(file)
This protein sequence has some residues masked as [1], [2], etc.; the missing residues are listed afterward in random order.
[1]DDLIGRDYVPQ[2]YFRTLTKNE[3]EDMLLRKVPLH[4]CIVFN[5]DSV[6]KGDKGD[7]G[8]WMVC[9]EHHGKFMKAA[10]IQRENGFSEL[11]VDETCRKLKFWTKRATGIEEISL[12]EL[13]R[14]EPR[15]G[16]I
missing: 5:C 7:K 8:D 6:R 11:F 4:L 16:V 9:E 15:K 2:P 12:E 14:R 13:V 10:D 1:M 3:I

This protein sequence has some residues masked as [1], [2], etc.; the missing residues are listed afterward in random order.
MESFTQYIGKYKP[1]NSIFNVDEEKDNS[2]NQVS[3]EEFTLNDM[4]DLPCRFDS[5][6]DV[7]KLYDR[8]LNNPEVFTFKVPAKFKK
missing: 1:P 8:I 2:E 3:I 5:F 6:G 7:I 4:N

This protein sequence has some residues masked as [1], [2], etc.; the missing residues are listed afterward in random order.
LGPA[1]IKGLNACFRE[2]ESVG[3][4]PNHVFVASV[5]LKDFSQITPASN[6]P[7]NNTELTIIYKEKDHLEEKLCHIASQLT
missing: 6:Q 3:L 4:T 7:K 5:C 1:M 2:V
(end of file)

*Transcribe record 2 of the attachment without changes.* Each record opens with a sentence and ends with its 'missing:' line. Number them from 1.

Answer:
This protein sequence has some residues masked as [1], [2], etc.; the missing residues are listed afterward in random order.
MESFTQYIGKYKP[1]NSIFNVDEEKDNS[2]NQVS[3]EEFTLNDM[4]DLPCRFDS[5][6]DV[7]KLYDR[8]LNNPEVFTFKVPAKFKK
missing: 1:P 8:I 2:E 3:I 5:F 6:G 7:I 4:N